In his post Dave G recounts a tale of heavy traffic affecting the job.  Where I did my apprenticeship the machine shop was right alongside the sea wall.  They had a very long and narrow mill, about 60' long bed possibly more, maybe 3' wide, it was used for machining wing spars for aircraft.  I was told that the mill was built to machine the spars of the Saro Princess flying boat, the worlds biggest all metal flying boat.  Anyway, on the wall by the machine were tide tables.  I assumed that was for fishing or boating reference, but no, the state of the tide affected the mill, either made it sag or hog I can't remember now.  Apparently the operator was brought out of retirement when the company got a project that required the use of this "Spar Mill".
Imagine an accountant trying to work that out!!
cheers
Bill Pudney

Offline John Stevenson

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Re: Internal hole measurement - bearing seat - opinions?
« Reply #16 on: November 04, 2011, 05:45:53 PM »
I'll bet it was a bastard when the tide was out, the moon was full and the wind was from the north.

Even worse if someone left the canteen door open.  :bugeye:

John S.
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Offline bp

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Re: Internal hole measurement - bearing seat - opinions?
« Reply #17 on: November 05, 2011, 10:21:48 PM »
John S wrote ..."I'll bet it was a bastard when the tide was out, the moon was full and the wind was from the north.  Even worse if someone left the canteen door open."
Yes, Yes and Yes, and YES when all three coincided.  The Canteen was in a separate building, some way away, and even in the early '60's had self closing doors!!
cheers
Bill Pudney 

Offline Doc

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Re: Internal hole measurement - bearing seat - opinions?
« Reply #18 on: November 05, 2011, 10:48:48 PM »
I just have to say that telescopic gauges take a getting the feel but once you do you will use them. I also agree you can get more info on bore size, out of roundness and taper with a dial bore. But in the 38+ years I've worked in a tooling shop I would say about 95% of the time I used telescopic gauges only when I have to hold a hole size to a +or- .0002inch if I have +or- .0005inch or more I use telescopic and I really don't remember having to much trouble hitting the bore size I needed. That's not to say that is the way you should do it it is just how I do things, as Bog said one way to do thing may not be the right way for some one else.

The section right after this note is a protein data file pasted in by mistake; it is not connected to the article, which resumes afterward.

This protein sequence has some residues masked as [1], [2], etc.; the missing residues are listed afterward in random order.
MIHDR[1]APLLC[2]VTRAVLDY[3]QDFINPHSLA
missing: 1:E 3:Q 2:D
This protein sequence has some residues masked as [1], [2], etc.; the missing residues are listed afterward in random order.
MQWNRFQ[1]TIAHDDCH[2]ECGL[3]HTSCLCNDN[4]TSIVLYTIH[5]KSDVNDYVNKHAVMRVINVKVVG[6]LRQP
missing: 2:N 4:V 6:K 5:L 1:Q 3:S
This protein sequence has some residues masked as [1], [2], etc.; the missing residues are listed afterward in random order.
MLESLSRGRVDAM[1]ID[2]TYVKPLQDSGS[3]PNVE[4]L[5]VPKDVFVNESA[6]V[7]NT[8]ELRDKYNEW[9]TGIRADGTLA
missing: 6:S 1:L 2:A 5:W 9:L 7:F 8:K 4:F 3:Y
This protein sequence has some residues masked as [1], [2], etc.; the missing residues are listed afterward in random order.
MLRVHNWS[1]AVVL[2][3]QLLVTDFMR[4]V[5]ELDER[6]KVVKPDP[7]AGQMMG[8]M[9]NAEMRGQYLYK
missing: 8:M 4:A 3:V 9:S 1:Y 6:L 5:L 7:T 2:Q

Offline PekkaNF

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Re: Internal hole measurement - bearing seat - opinions?
« Reply #19 on: September 01, 2019, 06:31:22 AM »
Now I have a little more experience and I generally get the fit I am after. Still not easy, still not routine, but still most advice is good.

My experience is mostly between 20 - 50 mm holes and bearing seats.

Bore gauge - I have bought bearing inner rings to set the bore gauge. Also have gauge block vice.
* Good only for final sizes and beeds smooth cut.
* Also need usually more swing place I have in the lathe. AND I need to remove boring bar to use it. Therefore I generally use it just verify before assembly.
* Takes some time to set all extensions etc. if the setup is different than previous. Without setting ring, takes even longer. There is a micrometer, but I don't have three hands and that adds one error source more.
* some modes have an indicator that indicates "wrong way". Pretty unintuitive, I know it, but always need to get my head around that the max. reading is minimum....

Telescopic gauge:
* My set is chinese. No amout of polishing will improve reliabilility. It was useless out of the box. First thing was to remove rust and polish the ends of the push-rod that is inside. The ends of the push rods were probably cut with wire cutter.
* One of them is semi decent, I get the idea how it suposed to work. Much "feel".
* Really think that shoud get better set, but they ruined my day.

Internal micrometer:
* I have one and luckily it covers much what I need. Most accurate tool I can use and swing in the lathe - while machining
* Also needs a lot more feel and getting to know than you might think.
* Also the scale is unintuitive, needs care when reading.
* Only need to wind the boring bar out of the bore, clean and measure. Fast and pretty reliable, when getting close to right size.
* Measurement depth is limited, but often enough with care

Digital caliber:
* Versatile, relatively easy to use, needs some practice
* Great range
* Accuracy needs verifying. Only Mitutoyo gets pretty close. Two cheaper ones needs searate calbration for ID jaws and you just can't trust the reading if zeroed normally jaws closed. Luckily digital ones zeroed into IR work fine, but really can't zero on bearing OD or with jaws closed. One of the cheap caliper has jaw shape that causes erroneus reading  when hole size is less than 15 mm.
* Great gettig to final phase, I often only use them.
* Very limited depth.

No matter which is used: Cleanliness is important, deburring is must and all will take some practice.